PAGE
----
Generic selectors
Exact matches only
Search in title
Search in content
Search in posts
Search in pages
Filter by Categories
Board Members
Board: no title
Board: non-practitioner members
Board: practitioner members
Member spotlight
Press articles
Press releases
Speeches & panels

Annual Review 2017/2018


People talk a lot about trust; who deserves it and who doesn’t, and why it is hard to regain once lost.

And institutions of all kinds, public and private, and in all sorts of sectors, worry about whether they are trusted and, if not, what they can do about it.

The Banking Standards Board (BSB) was born at a time of a widespread failure of public trust in the banking sector, following the financial crisis.

The focus of our work is on trustworthiness: not on whether trust is given, but on whether it is deserved. And while trust can take a long time to earn, trustworthiness is in the hands of firms themselves. A firm cannot decide to be trusted: but it can decide to aim to be worthy of trust.

The banks that have come together on this project have committed themselves to understanding better what drives the combination of incentives, other influencers of conduct and overall culture that together can determine trustworthiness.

The banks that are members of the BSB are drawn from right across the sector: from large global banks that have major activities in the UK through long-established UK based banks and building societies through to new start-ups with different business models.

And this is the second of our fully worked-up reports on the ground-breaking work of the BSB.

The main messages emerging from this most recent work are:

  1. the clear importance of leading by example. When it comes to the alignment between a firm’s stated values and the way that its own employees see the firm doing business, it is not what leaders in the organisation say that makes a difference, but how they are seen to behave;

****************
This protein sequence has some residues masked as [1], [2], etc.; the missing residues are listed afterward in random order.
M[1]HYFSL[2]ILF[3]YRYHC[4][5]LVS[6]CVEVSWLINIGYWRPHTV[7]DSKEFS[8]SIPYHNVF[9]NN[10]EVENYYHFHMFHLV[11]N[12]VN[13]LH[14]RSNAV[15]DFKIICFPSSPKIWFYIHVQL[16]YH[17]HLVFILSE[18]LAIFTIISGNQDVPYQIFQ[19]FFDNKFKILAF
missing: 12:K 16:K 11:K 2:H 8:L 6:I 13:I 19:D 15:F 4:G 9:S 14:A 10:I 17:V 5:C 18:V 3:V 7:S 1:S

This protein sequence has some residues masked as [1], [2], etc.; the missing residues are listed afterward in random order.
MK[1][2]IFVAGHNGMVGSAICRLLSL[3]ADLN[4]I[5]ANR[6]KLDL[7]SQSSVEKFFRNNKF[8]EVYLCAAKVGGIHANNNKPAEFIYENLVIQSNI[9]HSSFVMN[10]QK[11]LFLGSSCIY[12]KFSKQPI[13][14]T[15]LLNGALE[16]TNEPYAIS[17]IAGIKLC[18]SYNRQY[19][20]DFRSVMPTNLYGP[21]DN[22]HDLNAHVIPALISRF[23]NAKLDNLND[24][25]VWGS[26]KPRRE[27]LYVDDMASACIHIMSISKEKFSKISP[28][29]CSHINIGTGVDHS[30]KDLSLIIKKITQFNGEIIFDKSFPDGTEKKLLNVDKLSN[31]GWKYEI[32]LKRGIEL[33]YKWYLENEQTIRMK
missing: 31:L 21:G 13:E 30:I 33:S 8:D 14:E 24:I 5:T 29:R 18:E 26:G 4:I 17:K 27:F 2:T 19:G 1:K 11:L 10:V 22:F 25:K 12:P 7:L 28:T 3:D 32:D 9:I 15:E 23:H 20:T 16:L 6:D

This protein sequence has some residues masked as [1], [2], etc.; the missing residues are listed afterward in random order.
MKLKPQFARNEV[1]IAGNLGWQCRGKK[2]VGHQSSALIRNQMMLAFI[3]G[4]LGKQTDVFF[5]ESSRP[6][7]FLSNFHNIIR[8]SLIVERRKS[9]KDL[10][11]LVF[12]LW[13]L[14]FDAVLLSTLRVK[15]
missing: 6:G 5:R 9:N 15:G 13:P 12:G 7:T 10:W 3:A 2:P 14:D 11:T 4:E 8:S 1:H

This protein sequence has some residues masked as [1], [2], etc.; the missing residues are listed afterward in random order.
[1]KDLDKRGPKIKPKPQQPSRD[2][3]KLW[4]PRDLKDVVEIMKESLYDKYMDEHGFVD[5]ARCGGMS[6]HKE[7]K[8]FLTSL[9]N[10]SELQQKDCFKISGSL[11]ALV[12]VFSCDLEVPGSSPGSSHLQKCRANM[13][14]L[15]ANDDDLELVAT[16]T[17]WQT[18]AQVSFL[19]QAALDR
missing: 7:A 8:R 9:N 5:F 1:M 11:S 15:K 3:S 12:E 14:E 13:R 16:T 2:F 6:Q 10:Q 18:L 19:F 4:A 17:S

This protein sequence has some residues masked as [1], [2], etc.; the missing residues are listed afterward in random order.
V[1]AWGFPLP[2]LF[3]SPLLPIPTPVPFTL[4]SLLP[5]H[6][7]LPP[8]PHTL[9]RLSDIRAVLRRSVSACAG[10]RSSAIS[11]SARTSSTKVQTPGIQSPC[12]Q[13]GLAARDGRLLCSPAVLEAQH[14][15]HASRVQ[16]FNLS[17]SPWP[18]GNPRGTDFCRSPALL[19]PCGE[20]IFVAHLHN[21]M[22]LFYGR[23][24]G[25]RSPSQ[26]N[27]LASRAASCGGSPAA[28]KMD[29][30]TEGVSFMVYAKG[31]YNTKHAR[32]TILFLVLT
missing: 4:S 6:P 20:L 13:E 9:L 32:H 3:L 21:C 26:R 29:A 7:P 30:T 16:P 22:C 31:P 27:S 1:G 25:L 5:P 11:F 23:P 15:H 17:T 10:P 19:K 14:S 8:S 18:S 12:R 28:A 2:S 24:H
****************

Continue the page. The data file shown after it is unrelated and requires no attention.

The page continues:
2. the health and wellbeing of employees remains a key area of concern and in consequent need of improvement. Overall, the percentage of employees who said that working at their firm had a negative impact on their health was the same in 2017 as in 2016. Perceptions of respect and of organisational fairness or justice also emerge as important influences on individuals’ wellbeing; and
  3. a reluctance to speak out on issues certainly reflects, in part, fear of the consequences of doing so; but it also, and to a roughly equal extent, reflects the perception that nothing is likely to happen even if something is said. Fear and futility, in other words, are equally influential in constraining challenge. Firms need to think about not only how they encourage feedback, but also how they respond to it when it is received.

All of this is expanded on in the detailed report that follows.

The work that has led to the production of this report has involved many people, including the more than 36,000 people working in the sector who took part in our Survey.

We are grateful to them all.

And I would like to thank in particular the chairmen of the boards of the BSB’s member firms, with whom I have had many discussions over the past year. These discussions have made clear both the seriousness with which boards are addressing the challenge of managing their culture, and the importance of the kind of evidence we are assembling to help prioritise efforts and assess progress.

I would also like to thank the BSB’s Board members for their strong and constructive contributions to shaping the work of the BSB.

I am most grateful to Antonio Simoes of HSBC and Craig Donaldson of Metro Bank who have been Board members from the start, and who have this year stood down from the Board.

We are delighted to welcome Janet Pope of Lloyds Banking Group and Mikael Sorensen of Handelsbanken to the BSB Board.

One of our non-practitioner Board members, Baroness Onora O’Neill, has also decided to step down from the Board in the spring of 2018. She has made a strong and distinctive contribution to our work from day one, and I am very pleased to say that she has agreed to continue as a senior adviser to the Board, allowing us to continue to benefit from her challenges and insights.

Dame Colette Bowe, Chairman



Senior Managers and Certification Regime

Exploring how the SMCR - and especially Certification - can be implemented in the most effective way across the sector.